Is it time Australia had a proper debate about vaccinations considering parents have every right to question the dangers of some vaccinations that exist and that it’s the government’s responsibility to ensure vaccinations are made safe and/or their benefits are greater than the potential side affects?
If a parent is worried about the safety of vaccination, they are told that they do not understand because they are “not a doctor.” If a doctor is concerned about the safety of vaccination, they are charged with serious professional misconduct.
This is what happened to Dr Jayne Donegan, a U.K. GP who was accused by the General Medical Council (GMC) of “serious professional misconduct” after offering her professional opinion in a case where two mothers were fighting their children’s fathers about the infants’ vaccinations. Dr Donegan won her case and raised the question of whether children really need vaccinations to be healthy.
Dr Donegan gave Collective Evolution’s Anna Rodgers permission to use her account and prove why a very strong advocate for vaccinations now tours the U.K. giving lectures to parents about vaccines and how to use homeopathy, nutrition and supplements to boost health. In the 1980s Dr Donegan used to counsel parents who refused to vaccinate their children against whooping cough, which was considered the ‘problematic’ vaccine in those days. She used to think that people who refused to vaccinate their children were “either ignorant or sociopathic” and was taught that those who died from diseases such as measles, whooping cough and diphtheria stopped dying because of vaccines’ introduction.
Dr Donegan admitted that she was so averse to the idea of leaving her children unvaccinated that she allowed one of her daughters to be vaccinated with an expired vaccine after the doctor assured her of its efficiency. Her daughter had “a terrible reaction,” but she still carried on with the rest of the vaccines at two, three and four months because she was convinced it was the right thing to do.
However, Dr Donegan’s attitude radically changed in 1994, when the Chief Medical Officer sent out letters to all pharmacists, GPs, nursing officers and other healthcare staff telling them there was going to be an epidemic of measles. They were told that even those who had two doses of measles vaccine were still at risk of becoming infected, a worrying thought since “in those days there was only one measles vaccine in the schedule.”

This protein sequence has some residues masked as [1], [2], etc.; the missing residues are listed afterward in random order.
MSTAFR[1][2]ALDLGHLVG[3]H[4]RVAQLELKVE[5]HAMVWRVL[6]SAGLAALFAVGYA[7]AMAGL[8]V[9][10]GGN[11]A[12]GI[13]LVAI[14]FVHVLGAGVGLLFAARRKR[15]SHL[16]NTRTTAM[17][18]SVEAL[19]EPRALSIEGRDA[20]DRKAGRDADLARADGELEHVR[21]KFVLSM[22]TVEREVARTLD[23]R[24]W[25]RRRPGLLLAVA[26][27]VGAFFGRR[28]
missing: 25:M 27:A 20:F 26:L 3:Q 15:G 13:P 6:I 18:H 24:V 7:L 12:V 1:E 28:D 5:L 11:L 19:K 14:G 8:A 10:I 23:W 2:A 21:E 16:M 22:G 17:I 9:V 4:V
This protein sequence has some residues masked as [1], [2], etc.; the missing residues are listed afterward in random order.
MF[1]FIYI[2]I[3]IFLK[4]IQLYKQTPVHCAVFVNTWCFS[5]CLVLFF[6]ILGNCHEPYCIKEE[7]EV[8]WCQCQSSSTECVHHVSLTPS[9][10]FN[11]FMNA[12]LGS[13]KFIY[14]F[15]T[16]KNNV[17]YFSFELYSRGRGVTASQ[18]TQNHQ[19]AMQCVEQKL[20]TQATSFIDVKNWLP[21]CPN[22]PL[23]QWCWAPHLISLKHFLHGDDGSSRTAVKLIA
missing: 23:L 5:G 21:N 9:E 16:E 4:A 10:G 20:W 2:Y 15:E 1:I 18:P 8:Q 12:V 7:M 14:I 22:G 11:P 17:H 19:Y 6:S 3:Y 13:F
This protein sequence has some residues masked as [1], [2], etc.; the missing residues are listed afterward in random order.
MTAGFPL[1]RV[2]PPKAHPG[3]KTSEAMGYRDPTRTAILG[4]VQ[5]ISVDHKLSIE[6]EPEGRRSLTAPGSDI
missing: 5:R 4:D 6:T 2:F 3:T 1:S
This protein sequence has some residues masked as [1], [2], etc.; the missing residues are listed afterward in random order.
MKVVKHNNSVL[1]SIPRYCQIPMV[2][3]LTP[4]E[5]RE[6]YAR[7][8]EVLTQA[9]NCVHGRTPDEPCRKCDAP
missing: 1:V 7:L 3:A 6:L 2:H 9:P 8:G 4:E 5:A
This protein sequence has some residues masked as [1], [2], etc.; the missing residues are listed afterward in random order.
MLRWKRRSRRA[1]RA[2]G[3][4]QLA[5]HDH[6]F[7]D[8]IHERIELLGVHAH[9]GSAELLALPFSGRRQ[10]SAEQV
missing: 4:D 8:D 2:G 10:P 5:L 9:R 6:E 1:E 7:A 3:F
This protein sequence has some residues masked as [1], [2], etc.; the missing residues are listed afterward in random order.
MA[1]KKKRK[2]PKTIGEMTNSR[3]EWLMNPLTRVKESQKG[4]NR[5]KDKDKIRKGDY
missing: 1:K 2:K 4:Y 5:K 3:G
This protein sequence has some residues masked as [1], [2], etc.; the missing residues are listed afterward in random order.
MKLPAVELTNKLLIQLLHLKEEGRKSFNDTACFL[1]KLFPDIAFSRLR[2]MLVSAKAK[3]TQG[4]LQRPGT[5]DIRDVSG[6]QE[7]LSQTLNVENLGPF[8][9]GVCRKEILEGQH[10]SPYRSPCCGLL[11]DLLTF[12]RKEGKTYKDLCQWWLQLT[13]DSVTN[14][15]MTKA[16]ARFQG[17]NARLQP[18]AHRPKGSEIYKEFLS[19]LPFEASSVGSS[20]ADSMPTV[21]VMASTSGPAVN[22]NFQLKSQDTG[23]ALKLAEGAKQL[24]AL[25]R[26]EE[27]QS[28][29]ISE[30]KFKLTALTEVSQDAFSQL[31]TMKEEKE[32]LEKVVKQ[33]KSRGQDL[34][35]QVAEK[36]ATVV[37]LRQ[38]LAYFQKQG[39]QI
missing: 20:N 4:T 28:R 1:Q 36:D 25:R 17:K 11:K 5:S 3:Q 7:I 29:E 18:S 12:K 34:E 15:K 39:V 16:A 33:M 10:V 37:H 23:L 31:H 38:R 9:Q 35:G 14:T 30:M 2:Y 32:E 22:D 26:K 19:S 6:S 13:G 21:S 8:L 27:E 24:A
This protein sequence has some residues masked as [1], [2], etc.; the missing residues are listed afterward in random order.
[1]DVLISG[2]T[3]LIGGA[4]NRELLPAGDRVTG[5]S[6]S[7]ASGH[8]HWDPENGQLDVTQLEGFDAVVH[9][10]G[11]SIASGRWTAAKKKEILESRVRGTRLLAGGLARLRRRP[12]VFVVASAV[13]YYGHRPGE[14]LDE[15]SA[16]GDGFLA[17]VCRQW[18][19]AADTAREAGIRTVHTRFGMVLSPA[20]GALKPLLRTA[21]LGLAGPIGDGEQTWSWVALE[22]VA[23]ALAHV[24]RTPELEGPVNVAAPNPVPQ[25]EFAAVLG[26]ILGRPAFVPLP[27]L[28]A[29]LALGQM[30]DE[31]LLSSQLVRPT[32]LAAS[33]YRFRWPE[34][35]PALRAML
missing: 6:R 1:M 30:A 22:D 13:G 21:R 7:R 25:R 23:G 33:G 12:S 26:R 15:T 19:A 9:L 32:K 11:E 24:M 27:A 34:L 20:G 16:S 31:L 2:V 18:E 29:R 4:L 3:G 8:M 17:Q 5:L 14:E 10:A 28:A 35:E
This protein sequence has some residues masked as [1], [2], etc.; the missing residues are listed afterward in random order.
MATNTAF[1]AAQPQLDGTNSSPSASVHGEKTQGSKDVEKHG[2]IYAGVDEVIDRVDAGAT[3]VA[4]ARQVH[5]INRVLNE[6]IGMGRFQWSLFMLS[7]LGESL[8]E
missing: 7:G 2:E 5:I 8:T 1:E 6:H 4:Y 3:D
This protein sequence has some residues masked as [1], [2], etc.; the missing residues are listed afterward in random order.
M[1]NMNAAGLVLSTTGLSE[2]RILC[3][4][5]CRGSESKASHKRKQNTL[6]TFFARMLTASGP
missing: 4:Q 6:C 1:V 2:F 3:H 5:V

She started reading some books that could be described as “anti-vaccination” which contained graphs that showed the majority of the decrease in deaths from infectious diseases for which there is a vaccine occurred before they became available in the 1950s and 1960s. Dr Donegan’s continued researching this subject although it was hard to obtain the information she needed and realized the reason why the Department of Health’s graphs made the vaccine appear so efficient was because they started when most of the improvements in health had already occurred.
Thirteen years ago, she went to the High Court as she was involved in a case where two mothers did not want to vaccinate their children, so they were fighting their ex-partners about it. Dr Donegan noted that the efficacy of vaccines has not been well studied and that there were other ways of ensuring children’s health than vaccination.
Her evidence was called “Junk Science” and the GMC targeted the doctor, but after hiring Clifford Miller, a lawyer who was well-read on the subject of vaccination, she won the case. After her GMC enquiry ended, Dr Donegan concluded that when doctors raise questions on the safety of vaccination, they are told “We’re charging you with serious professional misconduct.”